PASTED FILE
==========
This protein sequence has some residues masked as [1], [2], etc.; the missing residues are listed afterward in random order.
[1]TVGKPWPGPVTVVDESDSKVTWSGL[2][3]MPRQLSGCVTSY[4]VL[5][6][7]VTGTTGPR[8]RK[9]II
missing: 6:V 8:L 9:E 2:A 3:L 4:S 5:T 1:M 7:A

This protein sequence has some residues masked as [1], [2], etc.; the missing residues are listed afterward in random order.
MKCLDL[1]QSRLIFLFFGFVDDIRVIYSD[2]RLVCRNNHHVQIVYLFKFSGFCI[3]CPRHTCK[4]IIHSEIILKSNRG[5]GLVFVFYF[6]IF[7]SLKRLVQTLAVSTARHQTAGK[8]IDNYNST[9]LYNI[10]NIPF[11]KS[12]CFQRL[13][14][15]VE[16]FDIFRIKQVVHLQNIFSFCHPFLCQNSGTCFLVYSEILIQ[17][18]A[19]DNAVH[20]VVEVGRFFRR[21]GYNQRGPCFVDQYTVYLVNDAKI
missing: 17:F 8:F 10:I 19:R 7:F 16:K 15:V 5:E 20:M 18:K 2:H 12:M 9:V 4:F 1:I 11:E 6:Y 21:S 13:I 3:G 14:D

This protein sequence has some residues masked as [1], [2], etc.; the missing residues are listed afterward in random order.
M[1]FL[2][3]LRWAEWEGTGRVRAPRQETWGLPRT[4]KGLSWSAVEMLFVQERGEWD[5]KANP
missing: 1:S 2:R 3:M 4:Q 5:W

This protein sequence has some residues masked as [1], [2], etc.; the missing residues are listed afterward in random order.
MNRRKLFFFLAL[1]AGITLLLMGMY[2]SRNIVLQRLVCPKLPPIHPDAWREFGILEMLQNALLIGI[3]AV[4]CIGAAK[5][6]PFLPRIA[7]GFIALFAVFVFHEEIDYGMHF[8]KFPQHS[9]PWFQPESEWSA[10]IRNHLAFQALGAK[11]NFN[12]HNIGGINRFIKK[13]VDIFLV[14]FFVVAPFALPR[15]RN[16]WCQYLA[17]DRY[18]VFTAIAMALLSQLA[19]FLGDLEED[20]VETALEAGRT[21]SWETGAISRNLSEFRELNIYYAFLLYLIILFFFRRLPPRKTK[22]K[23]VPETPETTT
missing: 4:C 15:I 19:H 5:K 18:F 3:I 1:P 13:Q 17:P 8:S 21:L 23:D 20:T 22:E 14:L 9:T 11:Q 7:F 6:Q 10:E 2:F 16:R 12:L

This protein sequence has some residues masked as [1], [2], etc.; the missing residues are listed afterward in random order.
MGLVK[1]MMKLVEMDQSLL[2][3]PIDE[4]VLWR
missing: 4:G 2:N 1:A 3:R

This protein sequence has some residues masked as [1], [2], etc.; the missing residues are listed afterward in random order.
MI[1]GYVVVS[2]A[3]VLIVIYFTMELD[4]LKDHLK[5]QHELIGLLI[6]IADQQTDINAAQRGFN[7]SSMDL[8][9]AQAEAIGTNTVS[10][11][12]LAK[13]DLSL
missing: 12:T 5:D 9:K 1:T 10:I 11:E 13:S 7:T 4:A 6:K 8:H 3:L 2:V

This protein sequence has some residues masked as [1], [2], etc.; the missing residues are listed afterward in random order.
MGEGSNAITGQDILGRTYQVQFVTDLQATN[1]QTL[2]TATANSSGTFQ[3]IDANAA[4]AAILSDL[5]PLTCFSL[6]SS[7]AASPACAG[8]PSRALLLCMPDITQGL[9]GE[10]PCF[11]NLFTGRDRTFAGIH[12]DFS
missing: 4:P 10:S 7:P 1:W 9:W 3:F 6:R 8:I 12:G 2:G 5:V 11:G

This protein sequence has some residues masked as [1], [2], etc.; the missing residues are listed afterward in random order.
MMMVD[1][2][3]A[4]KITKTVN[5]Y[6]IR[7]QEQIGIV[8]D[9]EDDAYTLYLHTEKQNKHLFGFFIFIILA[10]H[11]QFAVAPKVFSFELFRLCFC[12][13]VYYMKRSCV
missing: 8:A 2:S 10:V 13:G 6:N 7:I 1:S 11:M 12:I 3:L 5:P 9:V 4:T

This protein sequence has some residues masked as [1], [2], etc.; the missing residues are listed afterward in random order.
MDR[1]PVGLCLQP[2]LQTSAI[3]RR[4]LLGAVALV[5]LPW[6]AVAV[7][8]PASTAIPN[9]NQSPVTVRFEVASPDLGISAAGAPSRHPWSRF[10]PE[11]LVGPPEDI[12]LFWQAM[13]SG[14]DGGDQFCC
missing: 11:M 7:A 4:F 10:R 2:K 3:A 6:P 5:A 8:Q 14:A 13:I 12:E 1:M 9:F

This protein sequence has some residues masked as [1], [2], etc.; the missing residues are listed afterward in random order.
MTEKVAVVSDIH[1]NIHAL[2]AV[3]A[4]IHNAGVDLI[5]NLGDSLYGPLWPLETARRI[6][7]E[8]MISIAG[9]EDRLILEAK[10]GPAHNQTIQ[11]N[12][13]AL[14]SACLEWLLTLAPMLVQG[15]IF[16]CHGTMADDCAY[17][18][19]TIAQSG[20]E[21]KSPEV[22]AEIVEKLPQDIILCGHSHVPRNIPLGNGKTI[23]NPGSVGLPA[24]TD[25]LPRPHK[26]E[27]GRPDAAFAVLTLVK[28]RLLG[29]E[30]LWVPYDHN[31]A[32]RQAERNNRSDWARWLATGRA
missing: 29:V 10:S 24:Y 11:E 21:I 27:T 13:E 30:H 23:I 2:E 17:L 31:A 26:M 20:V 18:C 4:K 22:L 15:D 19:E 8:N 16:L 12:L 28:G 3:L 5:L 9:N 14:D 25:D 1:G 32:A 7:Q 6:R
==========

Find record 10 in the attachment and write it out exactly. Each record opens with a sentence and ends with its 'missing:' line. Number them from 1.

This protein sequence has some residues masked as [1], [2], etc.; the missing residues are listed afterward in random order.
MTEKVAVVSDIH[1]NIHAL[2]AV[3]A[4]IHNAGVDLI[5]NLGDSLYGPLWPLETARRI[6][7]E[8]MISIAG[9]EDRLILEAK[10]GPAHNQTIQ[11]N[12][13]AL[14]SACLEWLLTLAPMLVQG[15]IF[16]CHGTMADDCAY[17][18][19]TIAQSG[20]E[21]KSPEV[22]AEIVEKLPQDIILCGHSHVPRNIPLGNGKTI[23]NPGSVGLPA[24]TD[25]LPRPHK[26]E[27]GRPDAAFAVLTLVK[28]RLLG[29]E[30]LWVPYDHN[31]A[32]RQAERNNRSDWARWLATGRA
missing: 29:V 10:S 24:Y 11:E 21:I 27:T 13:E 30:H 23:I 2:E 17:L 31:A 26:M 20:V 18:C 4:K 22:L 15:D 19:E 8:N 16:L 12:L 28:G 3:L 5:L 9:N 14:D 25:D 1:G 32:A 7:Q 6:R